The last twenty years have been marked by a veritable explosion in sequencing technology. The Human Genome Project and it’s completion in 2003 was the crowning jewel of this burgeoning genomics revolution and played a major role in my early introduction to science. I distinctly remember being a sophomore in high school completely fascinated with the fact that we as a species have taken it upon ourselves to read the basic text that makes us all human. It still awes me that we are capable of this level of technology and that it just keeps getting better, smaller, and faster. Case in point: I am currently sitting 20 feet from an Illumina MySeq, an object the size of a 1990s-era desktop computer capable of delivering sequencing results in 24 hours. The amount of information to come from this branch of science is literally mind-boggling and only grows with each passing day.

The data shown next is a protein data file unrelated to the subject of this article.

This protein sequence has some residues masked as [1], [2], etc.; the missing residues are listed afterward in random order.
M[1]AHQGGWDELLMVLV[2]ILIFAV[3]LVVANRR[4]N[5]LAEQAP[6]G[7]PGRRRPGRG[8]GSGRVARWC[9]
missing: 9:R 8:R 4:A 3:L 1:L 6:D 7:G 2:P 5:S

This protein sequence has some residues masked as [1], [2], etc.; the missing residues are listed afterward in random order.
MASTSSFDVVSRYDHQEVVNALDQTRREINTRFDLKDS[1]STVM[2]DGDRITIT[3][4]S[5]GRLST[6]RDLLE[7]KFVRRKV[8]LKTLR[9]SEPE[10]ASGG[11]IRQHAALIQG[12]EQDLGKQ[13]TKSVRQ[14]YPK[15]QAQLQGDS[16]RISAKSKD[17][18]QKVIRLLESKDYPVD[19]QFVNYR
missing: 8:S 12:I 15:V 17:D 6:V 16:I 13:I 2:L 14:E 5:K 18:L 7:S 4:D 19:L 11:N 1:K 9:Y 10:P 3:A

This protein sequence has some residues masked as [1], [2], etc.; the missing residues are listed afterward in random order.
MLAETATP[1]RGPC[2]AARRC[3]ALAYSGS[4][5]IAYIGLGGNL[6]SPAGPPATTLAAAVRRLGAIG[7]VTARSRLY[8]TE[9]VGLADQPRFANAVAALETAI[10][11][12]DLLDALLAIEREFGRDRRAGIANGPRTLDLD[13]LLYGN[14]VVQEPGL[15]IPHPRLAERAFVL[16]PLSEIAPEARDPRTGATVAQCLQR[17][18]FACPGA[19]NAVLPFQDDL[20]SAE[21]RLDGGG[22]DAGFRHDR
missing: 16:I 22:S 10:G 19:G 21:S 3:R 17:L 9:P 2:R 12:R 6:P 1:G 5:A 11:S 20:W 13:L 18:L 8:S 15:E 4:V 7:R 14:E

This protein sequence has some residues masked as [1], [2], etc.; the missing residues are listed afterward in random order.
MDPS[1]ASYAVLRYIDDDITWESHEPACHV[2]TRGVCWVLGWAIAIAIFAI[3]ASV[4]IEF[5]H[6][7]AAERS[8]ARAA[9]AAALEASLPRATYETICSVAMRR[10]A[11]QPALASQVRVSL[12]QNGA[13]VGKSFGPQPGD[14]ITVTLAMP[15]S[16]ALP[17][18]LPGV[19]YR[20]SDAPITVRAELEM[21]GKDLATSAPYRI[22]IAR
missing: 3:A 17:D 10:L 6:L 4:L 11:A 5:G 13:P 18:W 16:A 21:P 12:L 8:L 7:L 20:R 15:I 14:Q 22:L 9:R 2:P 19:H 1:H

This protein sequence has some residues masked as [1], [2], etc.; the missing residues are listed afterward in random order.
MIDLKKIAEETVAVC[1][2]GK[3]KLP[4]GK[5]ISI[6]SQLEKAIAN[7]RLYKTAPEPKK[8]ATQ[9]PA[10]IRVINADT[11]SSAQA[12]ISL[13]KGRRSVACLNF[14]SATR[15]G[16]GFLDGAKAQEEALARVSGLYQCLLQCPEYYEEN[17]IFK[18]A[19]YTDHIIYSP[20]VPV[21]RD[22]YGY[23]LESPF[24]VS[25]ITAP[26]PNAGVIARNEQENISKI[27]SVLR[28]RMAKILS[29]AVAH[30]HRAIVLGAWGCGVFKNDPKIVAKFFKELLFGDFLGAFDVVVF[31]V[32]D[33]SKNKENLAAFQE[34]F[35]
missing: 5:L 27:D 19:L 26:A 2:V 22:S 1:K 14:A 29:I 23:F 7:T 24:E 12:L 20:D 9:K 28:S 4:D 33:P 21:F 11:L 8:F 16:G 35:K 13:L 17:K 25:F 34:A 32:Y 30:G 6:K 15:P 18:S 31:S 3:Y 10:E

Interesting observations have come out of this massive amount of genomic data relating to the non-coding DNA in our genome. Less than 2% of the over 3 billion nucleotides in our genome are responsible for coding all of the protein that makes up a human being. This leaves a large question as to what exactly that other 98% of our genome is up to. Large parts (roughly 50%) are known as “junk DNA” with no accepted role, although new research is beginning to shed light on the functions of this DNA. The remainder of our genome is composed of long and short repeated sequences, transposons, retrotransposons and the topic of today’s article: endogenous retroviruses.
These elements are not human, they are fully viral in origin. This means that our genome is not just ours alone, we carry the DNA of many viruses that infected our ancestors in every cell in our own bodies.
Keep reading to find out what an endogenous retrovirus is, why exactly these viruses have invaded our own genetic code, and the implications of this discovery for the treatment of modern retroviruses such as HIV… Continue reading Our genome is not ours alone